Who we are and what we do

The Pacific Fishery Management Council is one of eight regional fishery management councils established by the Magnuson Fishery Conservation and Management Act of 1976. We recommend fishery management measures in the Federal waters off Washington, Oregon, and California.

Map of the U.S. West Coast states


The Council has jurisdiction over the U.S. West Coast Exclusive Economic Zone (3-200 miles offshore). The Council manages commercial, recreational and tribal fisheries for about 119 species of salmon, groundfish, coastal pelagic species, and highly migratory species in Federal waters.

Washington, Oregon, and California manage fisheries in their state waters (1-3 miles offshore). The states also manage Dungeness crab, pink shrimp, and certain other species. The Council works with the states to ensure that management of shared stocks is consistent.

The Council coordinates closely with the Federally recognized West Coast tribes. Learn more about the tribes here.

For migratory fish stocks, the Council participates in international forums including the International Pacific Halibut Commission, the Western and Central Pacific Fisheries Commission (for albacore tuna and other species), and the Inter-American Tropical Tuna Commission (for yellowfin tuna and other species).

A man with some papers in front of him sits at a U-shaped table with other people

How we work

The Council process is a bottom-up process, emphasizing public participation and involvement. Participants include commercial and recreational fishermen, fish processors, tribal members, environmental and community representatives, consumers, and the general public. Along with fishery stakeholders, fishery and habitat scientists, state and tribal representatives, the U.S. Coast Guard and National Marine Fisheries Service all weigh in on whether an idea has merit and how it should be implemented. Decisions are made at Council meetings that are held five times a year and that are scheduled far in advance. In preparation for each Council meeting, the Council staff prepares a briefing book that includes overviews of each agenda item, background information, and public comment.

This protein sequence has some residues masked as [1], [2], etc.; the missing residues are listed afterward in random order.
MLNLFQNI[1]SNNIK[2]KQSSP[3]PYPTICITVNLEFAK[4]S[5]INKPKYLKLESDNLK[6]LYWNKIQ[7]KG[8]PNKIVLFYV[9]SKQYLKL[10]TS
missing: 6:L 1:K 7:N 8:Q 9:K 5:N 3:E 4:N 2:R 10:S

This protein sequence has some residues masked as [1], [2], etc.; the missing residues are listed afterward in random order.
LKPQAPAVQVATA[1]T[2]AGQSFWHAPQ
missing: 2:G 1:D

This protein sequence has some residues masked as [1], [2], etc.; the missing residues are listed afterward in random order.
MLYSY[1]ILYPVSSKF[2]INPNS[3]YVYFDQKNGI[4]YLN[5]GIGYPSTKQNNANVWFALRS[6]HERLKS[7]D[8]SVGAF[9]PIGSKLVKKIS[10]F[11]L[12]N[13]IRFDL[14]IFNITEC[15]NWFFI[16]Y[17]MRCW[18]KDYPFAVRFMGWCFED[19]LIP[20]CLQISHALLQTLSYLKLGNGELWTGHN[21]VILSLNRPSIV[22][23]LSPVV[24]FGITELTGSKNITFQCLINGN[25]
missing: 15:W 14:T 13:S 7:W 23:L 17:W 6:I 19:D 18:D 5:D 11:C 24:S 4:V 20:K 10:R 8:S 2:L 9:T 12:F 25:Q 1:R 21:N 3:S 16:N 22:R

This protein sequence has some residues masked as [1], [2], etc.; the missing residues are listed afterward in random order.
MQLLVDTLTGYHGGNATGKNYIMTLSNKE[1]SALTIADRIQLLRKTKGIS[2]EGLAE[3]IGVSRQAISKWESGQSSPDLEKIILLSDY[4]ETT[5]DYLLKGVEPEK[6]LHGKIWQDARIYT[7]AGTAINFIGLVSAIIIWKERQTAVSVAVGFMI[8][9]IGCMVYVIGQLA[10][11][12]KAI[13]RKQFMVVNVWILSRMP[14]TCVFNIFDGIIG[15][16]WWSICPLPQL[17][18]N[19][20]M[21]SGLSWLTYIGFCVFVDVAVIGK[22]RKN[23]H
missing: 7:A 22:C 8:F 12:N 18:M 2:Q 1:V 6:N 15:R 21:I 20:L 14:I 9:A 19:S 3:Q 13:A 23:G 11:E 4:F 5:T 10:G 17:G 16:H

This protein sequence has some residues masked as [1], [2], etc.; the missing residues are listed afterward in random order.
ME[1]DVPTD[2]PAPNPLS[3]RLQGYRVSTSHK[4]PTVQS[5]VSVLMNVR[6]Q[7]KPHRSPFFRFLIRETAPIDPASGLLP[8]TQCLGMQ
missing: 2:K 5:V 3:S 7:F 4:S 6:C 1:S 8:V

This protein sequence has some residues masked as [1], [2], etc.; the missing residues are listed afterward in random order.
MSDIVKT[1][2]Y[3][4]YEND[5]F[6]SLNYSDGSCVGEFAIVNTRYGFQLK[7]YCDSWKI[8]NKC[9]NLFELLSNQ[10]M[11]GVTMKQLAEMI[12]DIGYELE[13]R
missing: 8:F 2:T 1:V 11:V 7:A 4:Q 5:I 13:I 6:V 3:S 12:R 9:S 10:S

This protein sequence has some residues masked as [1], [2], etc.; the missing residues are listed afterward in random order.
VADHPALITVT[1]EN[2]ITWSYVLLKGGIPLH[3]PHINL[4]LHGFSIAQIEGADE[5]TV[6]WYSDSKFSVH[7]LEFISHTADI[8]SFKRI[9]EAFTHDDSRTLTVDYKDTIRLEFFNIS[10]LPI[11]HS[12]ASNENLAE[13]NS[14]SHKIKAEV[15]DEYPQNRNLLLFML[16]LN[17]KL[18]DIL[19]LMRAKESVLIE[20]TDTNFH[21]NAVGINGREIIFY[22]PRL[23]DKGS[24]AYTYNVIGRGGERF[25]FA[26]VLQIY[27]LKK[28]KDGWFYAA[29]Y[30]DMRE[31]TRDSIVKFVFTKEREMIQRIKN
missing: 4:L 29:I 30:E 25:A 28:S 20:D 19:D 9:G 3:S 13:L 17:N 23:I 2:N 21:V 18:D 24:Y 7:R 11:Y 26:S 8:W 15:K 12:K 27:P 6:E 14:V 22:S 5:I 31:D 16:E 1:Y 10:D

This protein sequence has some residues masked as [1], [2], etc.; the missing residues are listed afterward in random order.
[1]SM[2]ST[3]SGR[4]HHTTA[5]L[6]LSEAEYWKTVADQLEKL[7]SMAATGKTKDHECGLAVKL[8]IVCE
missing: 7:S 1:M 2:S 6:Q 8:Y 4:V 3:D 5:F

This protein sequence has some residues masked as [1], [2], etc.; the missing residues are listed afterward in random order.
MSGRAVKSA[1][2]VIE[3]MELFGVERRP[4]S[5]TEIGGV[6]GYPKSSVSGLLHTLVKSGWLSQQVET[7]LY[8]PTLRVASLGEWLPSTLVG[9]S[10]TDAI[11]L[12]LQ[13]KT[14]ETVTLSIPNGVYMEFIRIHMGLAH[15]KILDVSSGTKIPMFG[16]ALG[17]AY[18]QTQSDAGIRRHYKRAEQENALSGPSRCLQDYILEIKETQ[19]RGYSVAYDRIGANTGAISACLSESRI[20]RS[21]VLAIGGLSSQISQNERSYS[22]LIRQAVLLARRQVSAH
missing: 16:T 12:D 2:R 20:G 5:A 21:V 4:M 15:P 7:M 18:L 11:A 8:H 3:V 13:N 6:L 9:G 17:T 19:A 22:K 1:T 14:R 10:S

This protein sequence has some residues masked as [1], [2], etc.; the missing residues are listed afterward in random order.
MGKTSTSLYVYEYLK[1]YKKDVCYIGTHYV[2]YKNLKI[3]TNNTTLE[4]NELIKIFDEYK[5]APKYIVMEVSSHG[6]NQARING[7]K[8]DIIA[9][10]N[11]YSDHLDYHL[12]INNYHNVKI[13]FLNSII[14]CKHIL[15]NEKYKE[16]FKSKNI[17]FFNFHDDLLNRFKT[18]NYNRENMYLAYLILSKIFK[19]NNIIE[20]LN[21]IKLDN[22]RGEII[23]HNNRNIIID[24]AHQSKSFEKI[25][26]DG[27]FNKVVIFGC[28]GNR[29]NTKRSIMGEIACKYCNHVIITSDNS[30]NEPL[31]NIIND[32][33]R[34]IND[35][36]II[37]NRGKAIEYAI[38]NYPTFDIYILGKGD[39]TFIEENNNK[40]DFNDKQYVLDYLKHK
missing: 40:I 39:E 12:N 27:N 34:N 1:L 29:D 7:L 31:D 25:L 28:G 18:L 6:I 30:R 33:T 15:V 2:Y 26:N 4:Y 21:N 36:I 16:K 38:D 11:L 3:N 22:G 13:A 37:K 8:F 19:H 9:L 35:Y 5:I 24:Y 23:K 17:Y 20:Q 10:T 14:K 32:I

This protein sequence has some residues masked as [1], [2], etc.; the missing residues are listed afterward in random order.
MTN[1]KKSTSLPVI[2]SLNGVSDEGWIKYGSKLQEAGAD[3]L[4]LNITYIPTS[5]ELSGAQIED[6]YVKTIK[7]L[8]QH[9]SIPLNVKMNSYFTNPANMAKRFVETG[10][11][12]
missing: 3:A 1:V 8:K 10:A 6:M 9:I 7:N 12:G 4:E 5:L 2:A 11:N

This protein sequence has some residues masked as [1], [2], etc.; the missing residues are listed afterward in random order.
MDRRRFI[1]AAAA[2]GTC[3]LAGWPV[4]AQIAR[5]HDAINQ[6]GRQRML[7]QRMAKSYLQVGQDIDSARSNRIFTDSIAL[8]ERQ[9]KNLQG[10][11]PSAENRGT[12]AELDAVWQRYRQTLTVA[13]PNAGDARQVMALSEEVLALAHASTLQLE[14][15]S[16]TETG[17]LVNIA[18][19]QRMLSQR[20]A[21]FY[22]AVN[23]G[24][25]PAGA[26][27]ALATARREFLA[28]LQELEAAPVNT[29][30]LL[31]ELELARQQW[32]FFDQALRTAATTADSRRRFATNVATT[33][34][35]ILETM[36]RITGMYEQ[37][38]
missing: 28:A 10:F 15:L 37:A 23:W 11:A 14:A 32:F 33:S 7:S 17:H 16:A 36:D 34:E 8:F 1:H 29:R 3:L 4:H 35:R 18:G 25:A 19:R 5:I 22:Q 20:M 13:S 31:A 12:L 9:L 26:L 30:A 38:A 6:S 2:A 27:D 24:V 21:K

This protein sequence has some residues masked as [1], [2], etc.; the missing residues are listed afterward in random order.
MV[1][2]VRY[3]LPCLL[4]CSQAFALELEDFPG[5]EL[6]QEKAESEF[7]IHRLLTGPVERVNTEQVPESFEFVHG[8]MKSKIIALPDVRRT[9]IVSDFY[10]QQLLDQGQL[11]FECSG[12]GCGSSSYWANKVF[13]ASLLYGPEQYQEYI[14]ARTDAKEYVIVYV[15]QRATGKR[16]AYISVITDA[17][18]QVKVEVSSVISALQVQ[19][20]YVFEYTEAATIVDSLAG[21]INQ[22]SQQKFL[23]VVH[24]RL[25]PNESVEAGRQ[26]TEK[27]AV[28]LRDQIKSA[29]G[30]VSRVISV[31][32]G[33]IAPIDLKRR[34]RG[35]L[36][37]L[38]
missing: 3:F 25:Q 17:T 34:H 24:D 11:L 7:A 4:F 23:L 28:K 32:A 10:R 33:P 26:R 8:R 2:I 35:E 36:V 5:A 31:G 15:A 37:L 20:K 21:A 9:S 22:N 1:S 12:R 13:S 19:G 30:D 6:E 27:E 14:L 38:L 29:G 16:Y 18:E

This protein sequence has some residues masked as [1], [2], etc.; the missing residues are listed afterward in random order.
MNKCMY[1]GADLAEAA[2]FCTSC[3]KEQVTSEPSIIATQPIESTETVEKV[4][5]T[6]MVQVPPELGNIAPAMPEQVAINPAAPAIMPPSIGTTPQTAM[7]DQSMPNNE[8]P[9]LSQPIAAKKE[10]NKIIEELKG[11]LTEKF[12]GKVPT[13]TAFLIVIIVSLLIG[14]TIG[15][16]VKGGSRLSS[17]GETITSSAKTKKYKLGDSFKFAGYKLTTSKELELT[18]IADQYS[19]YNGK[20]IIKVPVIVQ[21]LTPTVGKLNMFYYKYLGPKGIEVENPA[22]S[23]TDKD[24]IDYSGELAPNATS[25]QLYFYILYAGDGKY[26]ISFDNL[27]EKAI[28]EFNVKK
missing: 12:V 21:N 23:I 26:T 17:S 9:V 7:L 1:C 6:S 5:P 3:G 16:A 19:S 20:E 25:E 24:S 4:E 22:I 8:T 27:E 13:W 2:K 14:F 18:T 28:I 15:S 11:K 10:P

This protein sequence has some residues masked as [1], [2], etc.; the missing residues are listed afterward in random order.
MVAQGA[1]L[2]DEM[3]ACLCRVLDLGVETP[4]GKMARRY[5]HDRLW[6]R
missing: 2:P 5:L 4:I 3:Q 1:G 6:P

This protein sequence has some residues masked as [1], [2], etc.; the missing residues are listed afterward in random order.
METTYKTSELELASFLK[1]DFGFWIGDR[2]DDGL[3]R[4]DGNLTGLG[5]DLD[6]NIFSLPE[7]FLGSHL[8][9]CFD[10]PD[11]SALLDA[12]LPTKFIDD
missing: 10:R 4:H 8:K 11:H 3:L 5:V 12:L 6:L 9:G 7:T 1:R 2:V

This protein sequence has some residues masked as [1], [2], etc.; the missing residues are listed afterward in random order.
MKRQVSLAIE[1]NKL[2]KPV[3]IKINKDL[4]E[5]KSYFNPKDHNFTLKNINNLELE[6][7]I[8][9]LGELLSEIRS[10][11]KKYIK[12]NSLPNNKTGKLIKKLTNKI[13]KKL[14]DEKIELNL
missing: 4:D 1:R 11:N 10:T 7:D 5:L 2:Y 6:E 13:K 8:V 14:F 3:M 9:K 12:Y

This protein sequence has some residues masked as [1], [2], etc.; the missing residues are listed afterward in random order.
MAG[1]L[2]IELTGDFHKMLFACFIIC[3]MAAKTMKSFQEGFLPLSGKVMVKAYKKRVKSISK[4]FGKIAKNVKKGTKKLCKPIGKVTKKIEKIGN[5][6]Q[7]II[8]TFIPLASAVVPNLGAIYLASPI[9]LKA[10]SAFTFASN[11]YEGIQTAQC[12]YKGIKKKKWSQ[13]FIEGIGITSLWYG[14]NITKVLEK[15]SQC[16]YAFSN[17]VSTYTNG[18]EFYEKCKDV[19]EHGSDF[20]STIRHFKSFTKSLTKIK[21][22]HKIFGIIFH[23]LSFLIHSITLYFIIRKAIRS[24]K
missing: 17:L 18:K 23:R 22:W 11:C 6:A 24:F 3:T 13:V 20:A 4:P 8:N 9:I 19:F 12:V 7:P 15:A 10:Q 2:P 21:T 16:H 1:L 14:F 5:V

The Council and staff

The Council has 14 voting representatives from Oregon, Washington, California, and Idaho; many advisory bodies; and 16 staff members located in Portland, Oregon. Some Council members represent state or tribal fish and wildlife agencies, and some are private citizens who are knowledgeable about recreational or commercial fishing or marine conservation. Apart from state and tribal representatives, Council members are chosen by the governors of the four states within the Council region, in conjunction with the Secretary of Commerce.

Three men and a woman, with name plates in front of them, sit at the Council table

Council operations

Management measures developed by the Council are recommended to the Secretary of Commerce through the National Marine Fisheries Service (NMFS). Management measures are implemented by NMFS West Coast Regional offices and enforced by the NOAA Office of Law Enforcement, the 11th and 13th Coast Guard Districts, and local enforcement agencies.

The Council’s Operating Procedures and Statement of Organizational Practices and Procedures guide the Council process and define how fishery management plans are created and amended.

The Council and NMFS must comply with the Magnuson-Stevens Fishery Conservation and Management Act and other applicable laws, including the National Environmental Policy Act, Endangered Species Act, Marine Mammal Protection Act, Regulatory Flexibility Act, Paperwork Reduction Act, Information Quality Act, various Executive Orders, and the Administrative Procedure Act. A Regional Operating Agreement among the Council and National Marine Fisheries Service specifies the responsibilities of each party in complying with these requirements.